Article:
David was born in Merthyr Tydfil in the summer of 1961. He is the third child in a family of six. He grew up in Mountain Ash, a mining community in South Wales. His father was a Veterinary Surgeon and his mother a teacher. She, rather than he, had to suffer the ordeal of his education, often having to endure the embarrassment of asking his class mates “Where is David? Does anyone know?”
His childhood and early adolescence were spent in what is best described as an exuberant and chaotic family of four sisters, a brother, mother and father. There were many beloved pets including cats, dogs, and occasional exotic additions when his father brought work home. There were chickens, always there were (expletive deleted) chickens. There was also a horse won in a raffle who was named guess what? Yes Raffalo. He and his family have surreal idiosyncrasies when it comes to names.
He was state educated and like many, a reluctant participant in the comprehensive school experiment practiced in the United Kingdom in the 1970’s. He could say how it scarred his soul, denied important opportunities, etc. but won’t as it is nonsense. David didn’t like school because he had to get up in the morning.
David went on from school to University and gained a Bachelor of Science degree in Ecology with Honours. At the time of completing his education in the early 1980’s Britain was in the grip of a severe recession. This had an impact on him, his family and local community. It ripped the heart out of his home town. Fortunately, an ability to draw helped him to switch careers becoming a cartographer before moving on to estate management and then postgraduate education that let him achieve the honour of becoming a Chartered Surveyor.
As an artist David has had no formal training but a heck of a lot of practice. There were some vague attempts to gain an education in art as a youth but parental pressure put a stop to that notion in no uncertain terms and despite the attempted intervention by art teachers. A typical example of the Father/Son conflict you might say …well… in this case it was more a father/brothers and a sister conflict. A bit melodramatic and flamboyant but aren’t artist always? Frankly, David was a bit indifferent to the whole shebang. He was going to draw or paint regardless of circumstance. If there is one thing it is hoped you will take from his work is that talent is a gift and will express itself regardless of impediment. Training, if it does anything at all is to help with focus and discipline.
During early adulthood there was limited success in Eisteddfodau, (Welsh cultural festivals) local art competitions and culminating in minor national recognition as a finalist in a Laing Art competition and an exhibition at the Mall Galleries in London.
Ever a cliché, he married a local girl in the late eighties and raised a family. He lived the Cyril Connolly’s quotation – There is no more sombre enemy of good art than the pram in the hall. It wasn’t really much of a sacrifice. He was blessed with a healthy family of three boys, a daughter, dogs, cats, even tropical fish but thankfully no (expletive deleted) chickens!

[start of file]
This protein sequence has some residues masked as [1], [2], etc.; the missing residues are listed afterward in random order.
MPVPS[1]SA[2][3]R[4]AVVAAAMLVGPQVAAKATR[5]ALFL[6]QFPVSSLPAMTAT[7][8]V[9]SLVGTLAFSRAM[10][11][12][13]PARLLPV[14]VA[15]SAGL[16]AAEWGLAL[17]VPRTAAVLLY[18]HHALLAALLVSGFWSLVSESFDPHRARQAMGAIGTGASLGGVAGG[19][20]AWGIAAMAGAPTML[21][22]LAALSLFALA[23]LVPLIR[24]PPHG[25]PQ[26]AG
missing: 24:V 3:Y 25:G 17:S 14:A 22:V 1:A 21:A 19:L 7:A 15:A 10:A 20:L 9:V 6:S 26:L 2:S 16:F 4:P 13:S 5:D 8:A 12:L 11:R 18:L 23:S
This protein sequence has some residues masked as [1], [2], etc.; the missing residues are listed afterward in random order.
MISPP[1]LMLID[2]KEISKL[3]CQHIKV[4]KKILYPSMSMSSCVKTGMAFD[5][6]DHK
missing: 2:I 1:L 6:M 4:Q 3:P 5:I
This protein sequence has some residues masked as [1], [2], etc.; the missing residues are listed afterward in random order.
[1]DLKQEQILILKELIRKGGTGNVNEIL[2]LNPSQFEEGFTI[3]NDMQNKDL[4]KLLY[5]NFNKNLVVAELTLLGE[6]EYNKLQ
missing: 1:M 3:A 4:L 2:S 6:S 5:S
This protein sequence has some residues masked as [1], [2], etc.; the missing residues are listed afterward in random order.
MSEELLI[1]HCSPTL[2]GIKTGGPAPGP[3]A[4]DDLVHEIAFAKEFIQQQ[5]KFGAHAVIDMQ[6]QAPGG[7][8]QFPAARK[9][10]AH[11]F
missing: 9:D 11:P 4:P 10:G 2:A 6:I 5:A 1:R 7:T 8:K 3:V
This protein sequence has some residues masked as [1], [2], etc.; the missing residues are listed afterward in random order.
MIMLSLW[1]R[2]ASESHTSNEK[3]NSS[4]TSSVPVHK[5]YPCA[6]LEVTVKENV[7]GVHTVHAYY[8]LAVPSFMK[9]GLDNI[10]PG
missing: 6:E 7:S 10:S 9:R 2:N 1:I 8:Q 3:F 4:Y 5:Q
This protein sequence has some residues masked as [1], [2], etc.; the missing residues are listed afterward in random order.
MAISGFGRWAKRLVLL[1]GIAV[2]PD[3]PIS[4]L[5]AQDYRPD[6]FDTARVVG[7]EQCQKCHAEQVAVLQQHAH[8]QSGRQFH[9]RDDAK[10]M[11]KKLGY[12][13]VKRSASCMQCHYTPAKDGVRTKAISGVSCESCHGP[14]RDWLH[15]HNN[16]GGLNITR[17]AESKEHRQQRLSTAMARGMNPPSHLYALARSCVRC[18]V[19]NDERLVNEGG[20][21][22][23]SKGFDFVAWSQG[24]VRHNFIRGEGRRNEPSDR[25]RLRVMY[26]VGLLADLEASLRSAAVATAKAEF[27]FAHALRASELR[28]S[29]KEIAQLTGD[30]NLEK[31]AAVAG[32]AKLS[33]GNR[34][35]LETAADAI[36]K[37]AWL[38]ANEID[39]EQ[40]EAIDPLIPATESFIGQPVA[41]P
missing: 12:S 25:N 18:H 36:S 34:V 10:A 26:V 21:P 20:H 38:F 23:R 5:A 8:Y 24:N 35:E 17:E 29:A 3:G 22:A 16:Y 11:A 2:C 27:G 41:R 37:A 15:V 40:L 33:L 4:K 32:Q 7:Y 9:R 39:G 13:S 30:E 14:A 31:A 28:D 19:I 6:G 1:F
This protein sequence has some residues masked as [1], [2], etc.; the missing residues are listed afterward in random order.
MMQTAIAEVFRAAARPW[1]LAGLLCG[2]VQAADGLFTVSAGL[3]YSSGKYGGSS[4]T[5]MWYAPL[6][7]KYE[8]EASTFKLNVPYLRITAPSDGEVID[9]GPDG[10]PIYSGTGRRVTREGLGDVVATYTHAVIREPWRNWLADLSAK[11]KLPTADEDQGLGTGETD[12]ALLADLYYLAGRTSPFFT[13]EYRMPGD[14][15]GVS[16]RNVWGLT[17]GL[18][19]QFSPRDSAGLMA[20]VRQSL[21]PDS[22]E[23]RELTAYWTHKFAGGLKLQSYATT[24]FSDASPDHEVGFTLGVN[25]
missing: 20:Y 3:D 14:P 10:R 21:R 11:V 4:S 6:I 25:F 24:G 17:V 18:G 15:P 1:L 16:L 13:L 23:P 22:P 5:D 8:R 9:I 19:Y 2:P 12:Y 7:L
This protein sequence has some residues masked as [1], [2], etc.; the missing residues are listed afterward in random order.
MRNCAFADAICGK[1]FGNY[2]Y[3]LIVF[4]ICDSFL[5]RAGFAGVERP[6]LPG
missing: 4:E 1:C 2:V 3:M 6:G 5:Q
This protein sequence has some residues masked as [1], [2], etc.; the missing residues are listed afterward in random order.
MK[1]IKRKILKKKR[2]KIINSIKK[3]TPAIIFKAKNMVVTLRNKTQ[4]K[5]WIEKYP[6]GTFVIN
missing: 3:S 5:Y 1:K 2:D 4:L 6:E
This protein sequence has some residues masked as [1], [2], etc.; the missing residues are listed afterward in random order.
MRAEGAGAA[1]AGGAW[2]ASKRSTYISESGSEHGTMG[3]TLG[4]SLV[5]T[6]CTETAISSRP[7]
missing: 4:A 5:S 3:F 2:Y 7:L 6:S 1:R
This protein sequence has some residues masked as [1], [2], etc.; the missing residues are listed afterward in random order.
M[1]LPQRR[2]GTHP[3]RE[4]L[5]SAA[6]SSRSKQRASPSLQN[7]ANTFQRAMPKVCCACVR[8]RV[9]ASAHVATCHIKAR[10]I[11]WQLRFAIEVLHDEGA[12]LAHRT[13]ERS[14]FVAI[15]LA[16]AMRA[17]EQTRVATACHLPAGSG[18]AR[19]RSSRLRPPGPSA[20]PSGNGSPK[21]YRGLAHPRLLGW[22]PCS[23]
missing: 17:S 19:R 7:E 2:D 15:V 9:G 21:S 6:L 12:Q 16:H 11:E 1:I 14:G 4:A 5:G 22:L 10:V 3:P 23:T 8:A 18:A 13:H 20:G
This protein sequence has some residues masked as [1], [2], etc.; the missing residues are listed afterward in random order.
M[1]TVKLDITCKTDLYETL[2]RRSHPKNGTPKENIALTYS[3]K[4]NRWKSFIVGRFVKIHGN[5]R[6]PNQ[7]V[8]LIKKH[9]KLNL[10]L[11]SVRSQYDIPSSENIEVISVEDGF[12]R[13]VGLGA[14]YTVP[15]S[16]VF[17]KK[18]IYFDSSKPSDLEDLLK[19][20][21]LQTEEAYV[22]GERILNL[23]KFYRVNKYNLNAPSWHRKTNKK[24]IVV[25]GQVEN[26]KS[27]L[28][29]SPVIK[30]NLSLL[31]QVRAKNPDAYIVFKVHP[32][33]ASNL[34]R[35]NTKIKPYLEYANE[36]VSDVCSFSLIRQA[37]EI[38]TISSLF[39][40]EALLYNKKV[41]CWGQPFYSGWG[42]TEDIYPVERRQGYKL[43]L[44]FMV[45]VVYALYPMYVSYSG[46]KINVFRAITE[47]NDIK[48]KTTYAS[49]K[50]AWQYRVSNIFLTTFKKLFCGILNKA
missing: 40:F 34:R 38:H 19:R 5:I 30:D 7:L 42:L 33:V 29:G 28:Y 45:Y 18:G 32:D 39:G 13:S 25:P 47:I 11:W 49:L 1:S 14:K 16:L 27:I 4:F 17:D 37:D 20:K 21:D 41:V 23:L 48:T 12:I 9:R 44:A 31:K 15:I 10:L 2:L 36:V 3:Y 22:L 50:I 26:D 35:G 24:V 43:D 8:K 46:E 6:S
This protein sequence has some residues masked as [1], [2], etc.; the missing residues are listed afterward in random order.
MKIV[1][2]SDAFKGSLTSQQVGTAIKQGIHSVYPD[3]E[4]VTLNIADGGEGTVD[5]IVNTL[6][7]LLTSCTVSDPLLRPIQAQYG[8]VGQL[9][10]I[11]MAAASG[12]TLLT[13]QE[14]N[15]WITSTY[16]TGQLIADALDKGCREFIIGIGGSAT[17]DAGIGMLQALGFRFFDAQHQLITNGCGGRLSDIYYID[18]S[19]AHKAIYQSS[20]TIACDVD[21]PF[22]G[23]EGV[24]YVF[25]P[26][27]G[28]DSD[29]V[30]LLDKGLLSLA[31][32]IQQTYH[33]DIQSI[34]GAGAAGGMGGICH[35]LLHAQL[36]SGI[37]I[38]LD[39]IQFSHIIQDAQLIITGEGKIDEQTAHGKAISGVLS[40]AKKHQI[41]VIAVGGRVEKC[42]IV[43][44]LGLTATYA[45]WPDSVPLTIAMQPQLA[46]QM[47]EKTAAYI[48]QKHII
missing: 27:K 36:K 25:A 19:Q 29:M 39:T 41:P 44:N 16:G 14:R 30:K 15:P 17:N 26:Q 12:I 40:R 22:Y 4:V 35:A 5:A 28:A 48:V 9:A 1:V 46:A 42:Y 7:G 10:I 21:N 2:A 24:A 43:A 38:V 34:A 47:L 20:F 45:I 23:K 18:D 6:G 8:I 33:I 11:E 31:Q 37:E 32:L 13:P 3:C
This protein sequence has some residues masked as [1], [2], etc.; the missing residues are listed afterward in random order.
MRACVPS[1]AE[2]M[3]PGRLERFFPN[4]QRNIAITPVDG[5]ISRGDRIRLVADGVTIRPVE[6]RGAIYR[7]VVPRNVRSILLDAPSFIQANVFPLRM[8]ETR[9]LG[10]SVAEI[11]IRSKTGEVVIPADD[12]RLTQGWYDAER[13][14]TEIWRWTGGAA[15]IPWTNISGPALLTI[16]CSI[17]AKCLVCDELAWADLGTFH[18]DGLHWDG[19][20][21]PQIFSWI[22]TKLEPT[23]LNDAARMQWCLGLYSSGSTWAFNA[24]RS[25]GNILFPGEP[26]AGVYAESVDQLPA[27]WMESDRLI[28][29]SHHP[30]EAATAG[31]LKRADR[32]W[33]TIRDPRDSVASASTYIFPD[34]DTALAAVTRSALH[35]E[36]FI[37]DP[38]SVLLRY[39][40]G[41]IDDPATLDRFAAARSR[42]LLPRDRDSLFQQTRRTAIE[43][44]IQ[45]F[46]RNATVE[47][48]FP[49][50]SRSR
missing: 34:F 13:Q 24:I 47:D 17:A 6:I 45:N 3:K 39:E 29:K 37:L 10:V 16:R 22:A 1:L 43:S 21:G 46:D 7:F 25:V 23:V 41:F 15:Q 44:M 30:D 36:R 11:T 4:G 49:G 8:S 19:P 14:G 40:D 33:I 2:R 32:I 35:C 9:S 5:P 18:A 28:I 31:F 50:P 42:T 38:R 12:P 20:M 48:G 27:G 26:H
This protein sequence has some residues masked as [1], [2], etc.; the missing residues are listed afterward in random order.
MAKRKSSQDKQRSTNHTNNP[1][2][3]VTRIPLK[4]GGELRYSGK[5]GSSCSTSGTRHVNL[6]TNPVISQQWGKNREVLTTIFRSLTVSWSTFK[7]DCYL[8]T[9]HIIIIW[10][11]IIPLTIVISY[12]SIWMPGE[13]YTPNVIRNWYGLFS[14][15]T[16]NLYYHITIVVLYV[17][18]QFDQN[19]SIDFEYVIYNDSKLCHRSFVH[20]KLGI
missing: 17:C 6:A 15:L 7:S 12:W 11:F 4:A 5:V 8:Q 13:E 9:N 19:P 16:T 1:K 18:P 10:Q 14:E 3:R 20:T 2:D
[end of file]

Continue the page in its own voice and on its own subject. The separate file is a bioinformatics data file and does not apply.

David has recently recovered from serious health problems that have forced him to take stock of many things. Now with all his children adults and independent he has returned to his first love painting. Minor success in local competitions has again been achieved and a new audience for his work is he hopes starting to develop.
It is doubtful that you could ascribe particular influences to David. His family and friends would probably describe him as happy go lucky while he ploughs his own furrow indifferent but probably just ignorant of the furrow’s direction. If asked, baffled David would probably try to explain the mechanism of Brownian motion. If the misunderstanding was explained to him apologetically, he would perhaps tell you the works of artists such as Dali, Escher, Bosch and Van Gogh are important to him, as are writers such as Philip K. Dick, Henry Williamson and Ray Bradbury. There are many musicians and lyricist also that he finds a rich source of inspiration. He is however just as likely to tell you Scooby Doo, the programme “Vision On” and the Discovery Channel are important. David’s interests are eclectic. All of this however pales into insignificance to people which are for David, always a rich source of ideas. Try catching a bus home from the hospital and being part of an audience to a couple looking for a snake that has escaped its cage while trying not to alert other passengers. There can be no more divine a comedy than the human condition and this David tries to emulate in his work. David is a fan of the absurd.
Artists in whatever media they choose are “show offs” nothing more, nothing less and that is fine. It is motivation if nothing else but audiences have to be respected and that requires effort. David is baffled by the need only to produce “nice” or “disneyesque” work. Why? There is a vast range of emotions and feelings to explore, so why choose what is easy? There is no need however to shock just for the sake of it. There are such things as manners! An audience must never be bored by an artwork.
How can this artist best be described? David wants to be considered as dashing and eloquent. He is however unable to debunk his late mother’s opinion of him as a blithering idiot.